Located in the Gion area, the samurai and ninja museum is one of Kyoto’s most visit-worthy attractions. The museum will take you back to times where disappearing ninjas and legendary heroes wandered around the streets of Kyoto.

Inside the museum, you can find all kinds of real and traditional ninja armors, weapons such as swords, and even the ancient ninja dojos, homes and villages of praised samurais. There is also a historical part of the museum where you can dig deeper into learning about martial arts and about the most famous samurais in Kyoto. Families will particularly enjoy the samurai and ninja experience activities that are included in the visit – dress up in a Samurai armor, learn how to work a ninja blowgun, and through some ninja stars around. You will also be able to sit through an exciting samurai show where they demonstrate how a samurai battle would take place in the olden times. Although this is one of the best things to do in Kyoto with kids, adults also find it a very interesting and insightful visit.

Website: Samurai and Ninja Museum

Kiyomizu-dera Temple

Kiyomizu-dera Temple in Kyoto

In comparison to other temples and historical sites in Kyoto, the Kiyomizu-dera Temple is one you can be sure that your kids will find very entertaining. The reason for this is that it includes a bunch of interactive and engaging activities that children can spend time playing around in. For example, there are bells to ring, hopping from one “love stone” to the next for good luck, and even having the chance to drink holy water. During springtime when the cherry trees are just starting to blossom, the temple organizes light ups during the night. It’s a beautiful and fun way for kids to see the temple, and is something you definitely shouldn’t miss. 

Website: Kiyomuzu-dera Temple

Mt. Kurama and Hot Springs

Outdoor pool of the Kurama hot springs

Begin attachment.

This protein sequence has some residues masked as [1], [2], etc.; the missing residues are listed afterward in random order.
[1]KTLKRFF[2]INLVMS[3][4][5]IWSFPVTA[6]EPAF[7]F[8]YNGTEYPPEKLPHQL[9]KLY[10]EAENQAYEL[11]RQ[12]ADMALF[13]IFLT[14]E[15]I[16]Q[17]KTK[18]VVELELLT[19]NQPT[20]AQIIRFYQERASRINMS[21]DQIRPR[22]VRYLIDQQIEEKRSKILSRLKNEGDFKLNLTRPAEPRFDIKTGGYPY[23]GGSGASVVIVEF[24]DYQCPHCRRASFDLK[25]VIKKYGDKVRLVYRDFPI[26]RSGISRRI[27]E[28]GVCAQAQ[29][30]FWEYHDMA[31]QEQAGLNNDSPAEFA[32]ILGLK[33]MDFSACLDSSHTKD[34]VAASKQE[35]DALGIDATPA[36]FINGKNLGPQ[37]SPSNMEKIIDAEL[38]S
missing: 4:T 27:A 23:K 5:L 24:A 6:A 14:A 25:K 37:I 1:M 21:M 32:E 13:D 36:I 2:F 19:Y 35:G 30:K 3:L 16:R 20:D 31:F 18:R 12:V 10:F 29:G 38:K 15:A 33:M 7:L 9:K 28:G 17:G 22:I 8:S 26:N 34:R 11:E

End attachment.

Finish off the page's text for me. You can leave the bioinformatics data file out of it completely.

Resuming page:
Once in Kyoto, it’s a must to visit one of their amazing ‘onsen’ – otherwise known as hot springs. The Kurama Onsen is at a beautiful location; only 30 minutes away from the city. Surrounded by a stunning green and forest surroundings, this is the place in Kyoto to relax and take a breath from sightseeing and the vibrant, exciting city. There are both indoor and outdoor pools where you can relax and take time for yourself – but the outdoor pool is definitely the one you will want to spend most of your time in. This is a very good example of the kinds of things to do in Kyoto with kids; it keeps them entertained while giving you an opportunity to space to relax.

The hot springs are an ideal place to come to after hiking through Mt. Kurama. The Kurama-dera Mountain Temple is found at the top of a small mountain village covered in traditional Japanese thatched-roof houses. For a more challenging walking trip, it’s recommended to walk all the way up to the temple and descend the mountain by passing through the village of Kibune. The entire landscape of these attractions is very different from what you may see in the city of Kyoto; what seems to be endless kilometers of forested mountains with a wonderful view of the neon city down below.

Website: Mt Kurama and Hot Springs

Kodai-ji Temple

View of the Kodai-ji Temple in Kyoto

Inside the Higashiyama district, the Kodai-ji Temple is one of Japan’s most iconic places to visit. Its impressive gardens have been carefully designed according to the famous Japanese tsukiyama style. There are ponds, maple and pine trees that make up a beautiful scenery – especially during fall when the leaves of the trees turn all kinds of different colors. One of the most noteworthy characteristics of this temple is that it belongs to the Zen Buddhism sect. Because of this, its gardens are also decorated according to zen requirements and standards. Make sure you take some notes to design your own zen garden back home! 

Further up from the temple you can find two tea houses; you can find the way towards them walking through a great bamboo grove.

Website: Kodai-ji Temple

Katsura Imperial Villa

Katsura Imperial Villa in Kyoto

In a few words, the Katsura Imperial Villa gives you the opportunity to see how ancient imperial families used to live like back in the day. The house is surrounded by a beautiful garden with several walking trails you can take to see the landscape from different viewpoints. Every perspective shows you the house from a whole new angle, which we can be sure you won’t get tired of. If you’re interested in Japanese architecture and landscapes this is probably one of the best places you can come to in Kyoto. Previous visitors have described it as enchanting and totally worth the visit! There are also English tours available which we recommend so you can fully experience as a guest invited by royalty.

Website: Katsura Imperial Villa

Stroll through the Gion District 

Geisha wondering around the streets in Gion